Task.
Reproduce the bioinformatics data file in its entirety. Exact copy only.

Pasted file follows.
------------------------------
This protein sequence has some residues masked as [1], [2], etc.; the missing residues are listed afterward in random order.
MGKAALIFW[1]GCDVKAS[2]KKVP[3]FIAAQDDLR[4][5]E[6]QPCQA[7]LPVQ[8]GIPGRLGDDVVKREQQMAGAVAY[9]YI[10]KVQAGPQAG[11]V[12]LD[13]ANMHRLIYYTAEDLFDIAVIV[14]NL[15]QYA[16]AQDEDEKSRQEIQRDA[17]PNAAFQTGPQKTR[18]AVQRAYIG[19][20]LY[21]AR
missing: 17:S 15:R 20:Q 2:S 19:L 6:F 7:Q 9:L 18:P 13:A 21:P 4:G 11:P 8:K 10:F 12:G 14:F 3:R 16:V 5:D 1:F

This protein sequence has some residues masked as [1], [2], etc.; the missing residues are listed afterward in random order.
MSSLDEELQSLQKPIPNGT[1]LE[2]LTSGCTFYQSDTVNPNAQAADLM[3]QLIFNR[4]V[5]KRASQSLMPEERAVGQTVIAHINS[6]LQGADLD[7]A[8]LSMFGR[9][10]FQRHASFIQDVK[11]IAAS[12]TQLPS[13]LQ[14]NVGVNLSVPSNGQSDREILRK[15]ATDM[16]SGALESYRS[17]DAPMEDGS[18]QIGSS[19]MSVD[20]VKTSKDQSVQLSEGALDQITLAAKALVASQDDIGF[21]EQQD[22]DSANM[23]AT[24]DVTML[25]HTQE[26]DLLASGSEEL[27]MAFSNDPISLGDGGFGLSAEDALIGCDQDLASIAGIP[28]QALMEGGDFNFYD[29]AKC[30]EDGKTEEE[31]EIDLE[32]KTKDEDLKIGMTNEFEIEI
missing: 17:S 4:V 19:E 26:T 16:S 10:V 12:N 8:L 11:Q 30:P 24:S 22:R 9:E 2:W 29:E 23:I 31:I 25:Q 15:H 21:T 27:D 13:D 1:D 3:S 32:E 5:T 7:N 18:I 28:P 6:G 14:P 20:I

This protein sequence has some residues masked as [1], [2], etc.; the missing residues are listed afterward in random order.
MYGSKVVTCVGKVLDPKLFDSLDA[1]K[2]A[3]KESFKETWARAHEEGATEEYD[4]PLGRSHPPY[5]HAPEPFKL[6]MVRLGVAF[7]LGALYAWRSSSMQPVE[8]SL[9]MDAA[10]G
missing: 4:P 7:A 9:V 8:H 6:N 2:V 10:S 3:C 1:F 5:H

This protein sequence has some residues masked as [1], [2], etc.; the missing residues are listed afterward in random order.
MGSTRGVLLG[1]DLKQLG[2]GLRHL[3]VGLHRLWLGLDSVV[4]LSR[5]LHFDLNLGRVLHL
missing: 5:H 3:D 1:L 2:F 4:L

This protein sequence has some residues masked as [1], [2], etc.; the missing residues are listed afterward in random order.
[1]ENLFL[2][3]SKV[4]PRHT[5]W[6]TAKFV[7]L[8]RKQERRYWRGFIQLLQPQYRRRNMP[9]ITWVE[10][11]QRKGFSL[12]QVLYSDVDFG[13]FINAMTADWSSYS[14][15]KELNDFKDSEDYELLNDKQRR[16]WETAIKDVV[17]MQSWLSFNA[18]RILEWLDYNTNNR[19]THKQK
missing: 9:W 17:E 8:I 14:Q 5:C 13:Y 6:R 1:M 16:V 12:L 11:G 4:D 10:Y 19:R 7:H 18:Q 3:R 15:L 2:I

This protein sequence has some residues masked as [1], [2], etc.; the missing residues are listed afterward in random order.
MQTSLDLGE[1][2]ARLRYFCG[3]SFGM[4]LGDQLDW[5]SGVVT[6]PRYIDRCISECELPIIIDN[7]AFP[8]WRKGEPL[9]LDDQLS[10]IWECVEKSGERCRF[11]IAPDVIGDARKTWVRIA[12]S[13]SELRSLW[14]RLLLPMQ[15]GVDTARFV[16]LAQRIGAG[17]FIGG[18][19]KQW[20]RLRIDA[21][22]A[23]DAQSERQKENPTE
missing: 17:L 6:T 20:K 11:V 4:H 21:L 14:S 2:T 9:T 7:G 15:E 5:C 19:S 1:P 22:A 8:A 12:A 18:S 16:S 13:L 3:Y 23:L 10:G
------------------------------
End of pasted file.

This protein sequence has some residues masked as [1], [2], etc.; the missing residues are listed afterward in random order.
MGKAALIFW[1]GCDVKAS[2]KKVP[3]FIAAQDDLR[4][5]E[6]QPCQA[7]LPVQ[8]GIPGRLGDDVVKREQQMAGAVAY[9]YI[10]KVQAGPQAG[11]V[12]LD[13]ANMHRLIYYTAEDLFDIAVIV[14]NL[15]QYA[16]AQDEDEKSRQEIQRDA[17]PNAAFQTGPQKTR[18]AVQRAYIG[19][20]LY[21]AR
missing: 17:S 15:R 20:Q 2:S 19:L 6:F 7:Q 9:L 18:P 13:A 21:P 4:G 11:P 8:K 10:F 12:G 14:F 3:R 16:V 5:D 1:F

This protein sequence has some residues masked as [1], [2], etc.; the missing residues are listed afterward in random order.
MSSLDEELQSLQKPIPNGT[1]LE[2]LTSGCTFYQSDTVNPNAQAADLM[3]QLIFNR[4]V[5]KRASQSLMPEERAVGQTVIAHINS[6]LQGADLD[7]A[8]LSMFGR[9][10]FQRHASFIQDVK[11]IAAS[12]TQLPS[13]LQ[14]NVGVNLSVPSNGQSDREILRK[15]ATDM[16]SGALESYRS[17]DAPMEDGS[18]QIGSS[19]MSVD[20]VKTSKDQSVQLSEGALDQITLAAKALVASQDDIGF[21]EQQD[22]DSANM[23]AT[24]DVTML[25]HTQE[26]DLLASGSEEL[27]MAFSNDPISLGDGGFGLSAEDALIGCDQDLASIAGIP[28]QALMEGGDFNFYD[29]AKC[30]EDGKTEEE[31]EIDLE[32]KTKDEDLKIGMTNEFEIEI
missing: 17:S 4:V 19:E 26:T 16:S 10:V 12:N 8:L 11:Q 30:P 24:S 22:R 9:E 2:W 29:E 23:I 31:I 25:Q 15:H 21:T 27:D 13:D 1:D 3:S 32:E 5:T 7:N 18:I 28:P 6:G 14:P 20:I

This protein sequence has some residues masked as [1], [2], etc.; the missing residues are listed afterward in random order.
MYGSKVVTCVGKVLDPKLFDSLDA[1]K[2]A[3]KESFKETWARAHEEGATEEYD[4]PLGRSHPPY[5]HAPEPFKL[6]MVRLGVAF[7]LGALYAWRSSSMQPVE[8]SL[9]MDAA[10]G
missing: 4:P 7:A 9:V 8:H 6:N 2:V 10:S 3:C 1:F 5:H

This protein sequence has some residues masked as [1], [2], etc.; the missing residues are listed afterward in random order.
MGSTRGVLLG[1]DLKQLG[2]GLRHL[3]VGLHRLWLGLDSVV[4]LSR[5]LHFDLNLGRVLHL
missing: 5:H 3:D 1:L 2:F 4:L

This protein sequence has some residues masked as [1], [2], etc.; the missing residues are listed afterward in random order.
[1]ENLFL[2][3]SKV[4]PRHT[5]W[6]TAKFV[7]L[8]RKQERRYWRGFIQLLQPQYRRRNMP[9]ITWVE[10][11]QRKGFSL[12]QVLYSDVDFG[13]FINAMTADWSSYS[14][15]KELNDFKDSEDYELLNDKQRR[16]WETAIKDVV[17]MQSWLSFNA[18]RILEWLDYNTNNR[19]THKQK
missing: 9:W 17:E 8:I 14:Q 5:C 13:Y 6:R 1:M 16:V 12:L 11:G 4:D 10:Y 19:R 7:H 18:Q 3:R 15:L 2:I

This protein sequence has some residues masked as [1], [2], etc.; the missing residues are listed afterward in random order.
MQTSLDLGE[1][2]ARLRYFCG[3]SFGM[4]LGDQLDW[5]SGVVT[6]PRYIDRCISECELPIIIDN[7]AFP[8]WRKGEPL[9]LDDQLS[10]IWECVEKSGERCRF[11]IAPDVIGDARKTWVRIA[12]S[13]SELRSLW[14]RLLLPMQ[15]GVDTARFV[16]LAQRIGAG[17]FIGG[18][19]KQW[20]RLRIDA[21][22]A[23]DAQSERQKENPTE
missing: 17:L 6:T 20:K 11:V 4:H 21:L 14:S 2:T 9:T 7:G 15:E 5:C 19:S 1:P 22:A 8:A 12:A 18:S 16:S 13:L 3:Y 23:L 10:G